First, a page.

There are various theories for choosing a marriage partner. Some researchers, such as K. Melville, liken the process of choosing a spouse to a trade transaction, with the” currency ” in exchange being the social values of two individuals, such as social origin, economic status, education, and personal qualities (age, appearance) (Melville K., 1977).
Proponents of the theory of homogamy (Nye A., Berardo F., Bossard J. and others) argued that “exchanged” can not be any man and woman, but only those who have the same “social value”, or homogamy. In fact, the possible candidates include candidates with the same characteristics that are of primary importance in terms of marital choice (race, religion, social class, proximity in educational level, age, marital status, territorial proximity of residence) (NyeL, BerardoE, 1973). Continue reading
In psychological research, the main focus is on the study of marriage satisfaction. Most experts define it as an internal subjective assessment, the attitude of the spouses to their own marriage. The most complete definition of what marriage satisfaction gives S. I. the Hunger: “marital Satisfaction, obviously, doubles as a result of adequate representation implementation (image) of family, prevailing in consciousness of the person under the influence of meetings with various events that constitute its experience (real or symbolic) in this field” (Hunger S. I., 1984).
Family stability and marriage satisfaction are not mutually exclusive concepts, they have a lot in common, but they do not have an unambiguous meaning — highly stable marriages are not always characterized by a high level of marriage satisfaction (for example, for traditional families, a stable marriage is quite common when the spouses are completely dissatisfied with their relationships, and in a modern family, such dissatisfaction can lead to a break even if there are children) (Sysenko V. A., 1981). Continue reading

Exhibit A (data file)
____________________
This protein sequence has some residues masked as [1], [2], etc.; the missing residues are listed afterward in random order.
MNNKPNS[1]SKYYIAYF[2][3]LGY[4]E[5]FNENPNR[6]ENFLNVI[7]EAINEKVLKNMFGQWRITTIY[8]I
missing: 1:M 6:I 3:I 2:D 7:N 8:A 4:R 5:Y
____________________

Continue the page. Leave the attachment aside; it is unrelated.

Social and functional mechanisms of family integration E. G. Eidemiller and V. V. Justitsky (1990) call a set of psychological processes that cover family members and their relationships, leading to the formation and development of Pro – family motives (that is, motives that determine a positive attitude to the family, the desire to remain a member, the desire to strengthen it), which contribute to the removal of negative, frustrating experiences-anxiety, stress, and resolution of internal and interpersonal conflicts.
The effect of these mechanisms is manifested in how a particular family reacts to difficulties and frustrations. If these mechanisms do not work in the family or are violated, then difficulties act as a factor that destroys the family, weakening its strength. Continue reading
This is an important stage in preparing for marriage and choosing a spouse. The role of this stage has undergone significant changes in the present century, so that now there is a strong tendency to neglect pre-marital courtship in modern boys and girls (the latter are largely forced). S. V. Kovalev identifies three most important functions of this period, which correspondingly reflect the three main and chronologically relatively consecutive stages of the beginning of family life.
1. During the entire courtship, there is an accumulation of joint impressions and experiences. This is the emotional potential of the subsequent family life, the store of feelings from which the spouses will draw strength and joy in difficult periods of marriage. Continue reading
The most significant for the pre-marital period is the motivation for marriage. Decision-making is often polimotivated, such motives can be identified: love, duty, spiritual closeness, material calculation, psychological compliance, and moral considerations.
Any of them may be leading, but young people often put love first.
Within the framework of psychological science, systematic analysis of love problems began in the 40s of the XX century. the First works about love were mostly theoretical, nowadays there are much more empirical studies. Continue reading